KC Museum

Blanket Undercover has performed a sound piece in tribute to Mekhitar Garabedian- “Agheg” from the Armenian Pavilion at The Venice Bienalle.

Born in 1977 in Aleppo, Syria, he currently lives and works in Ghent, Belgium. Mekhitar Garabedian is a young artist who draws inspiration for many of his works from his experience as an immigrant. Raised in Belgium, Garabedian’s upbringing established a consciousness of his family’s continued struggle to preserve their Armenian heritage. Memory is central to many of his works, articulated not only through recollection or looking to the past, but also through repetition as a mnemonic exercise. Often his works build on aspects of Armenian culture, but others take their inspiration from works in music, literature or film. He has participated in many solo and collective exhibitions in Europe and worldwide, among which Here and Elsewhere, New Museum, New York in 2014. In 2015 his work will be shown at the Thessaloniki Biennale. Garabedian was awarded the Ariane de Rotschild Art Prize in 2008. He is currently affiliated with KASK/School of Arts Ghent as a researcher and guest professor Installation and Media art.


Kansas City Museum KCMO

3218 Gladstone Blvd., Kansas City, Missouri 64123.

Museum Hours: Wednesday-Saturday
10:00 a.m. to 4:00 p.m.

The Kansas City Museum opened in May 1940 with a focus on local history, anthropology, and natural sciences. In 1948 the Kansas City Museum Association deeded the property to the City of Kansas City, Missouri for continued use as a museum. The Kansas City Museum maintained a high level of activity with the help and dedication of two volunteer groups, the Women’s Division and the Musettes. These tireless and committed women worked in collection development, exhibit preparation, fundraising, and education, both on-site and in the community.

The Museum hired its first professional museum staff in the 1968, and the residence and estate were listed on the National Register of Historic Places in 1980.  In 2001, the Kansas City Museum Association merged with the Union Station Assistance Corporation and became Union Station Kansas City, Inc. The organization ran both Union Station and the Kansas City Museum.

Visit them online here.


Have Guns Will Rent

New Zealand Pavilion’s Simon Denny – “Secret Power” NSA installation recreated by artist Jerry Vest for Mini Vinnie Bini.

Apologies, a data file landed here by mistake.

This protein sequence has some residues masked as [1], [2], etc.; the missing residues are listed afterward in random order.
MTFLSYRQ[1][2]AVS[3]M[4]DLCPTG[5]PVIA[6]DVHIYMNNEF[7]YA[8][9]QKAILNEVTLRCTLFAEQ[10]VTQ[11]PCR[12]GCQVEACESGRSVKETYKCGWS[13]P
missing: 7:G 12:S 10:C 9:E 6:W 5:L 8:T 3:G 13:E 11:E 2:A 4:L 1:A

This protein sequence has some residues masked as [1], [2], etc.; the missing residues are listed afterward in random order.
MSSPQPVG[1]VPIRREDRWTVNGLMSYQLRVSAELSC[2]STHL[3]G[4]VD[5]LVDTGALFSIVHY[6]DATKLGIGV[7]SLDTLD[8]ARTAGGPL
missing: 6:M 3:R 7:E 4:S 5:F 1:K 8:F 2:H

The Berlin-based New Zealand artist’s exhibition is based on Edward Snowden’s US National Security Agency (NSA) leaks, and addresses contemporary issues of privacy, mass surveillance, national identity and international security. It has been on display at the historic Marciana Library in Venice as part of this year’s Venice Biennale.

‘Secret Power’ has been widely acclaimed and there was a high level of interest from international institutions and private collectors in acquiring the works, the museum said.

The contemporary artist’s four works are displayed on server-racks, normally used for holding computer servers. Content released in the NSA leaks takes shape among the cabinets in the form of documents, slides and images.

“I made a monumental display of some selections of [the NSA slides] to make sense of what imagery is drawn on and what kind of genres are present in the way that these surveillance programmes are emerging,” Mr. Denny told Radio New Zealand’s Kim Hill.

“We’re at an unprecedented moment, where technology plays a really large part in our lives. And it becomes increasingly visible how much power is concentrated in the hands of those who define that technology… Technology, now particularly, seems to be a good window to look at where the concentration of power and wealth is in the world.”


Here is a good article about the exhibit by Artsy.

Have Guns Will Rent Kansas City Kansas KCK

Have Guns Will Rent is the best source for costumes for any occasion! They carry renaissance, gothic, and period clothing, as well as costume accessories.

1313 State Ave, Kansas City, KS 66102

(913) 321-4867


Monday – Friday: 8:00 am – 5:00 pm

Saturday: 10:00 am – 5:00 pm

Sunday: Closed



Now displaying Mykola Ridnyi- “Regular Places” Video (from the Ukrainian pavilion) in stills in the store front window of a new location by a familiar name: FOKL.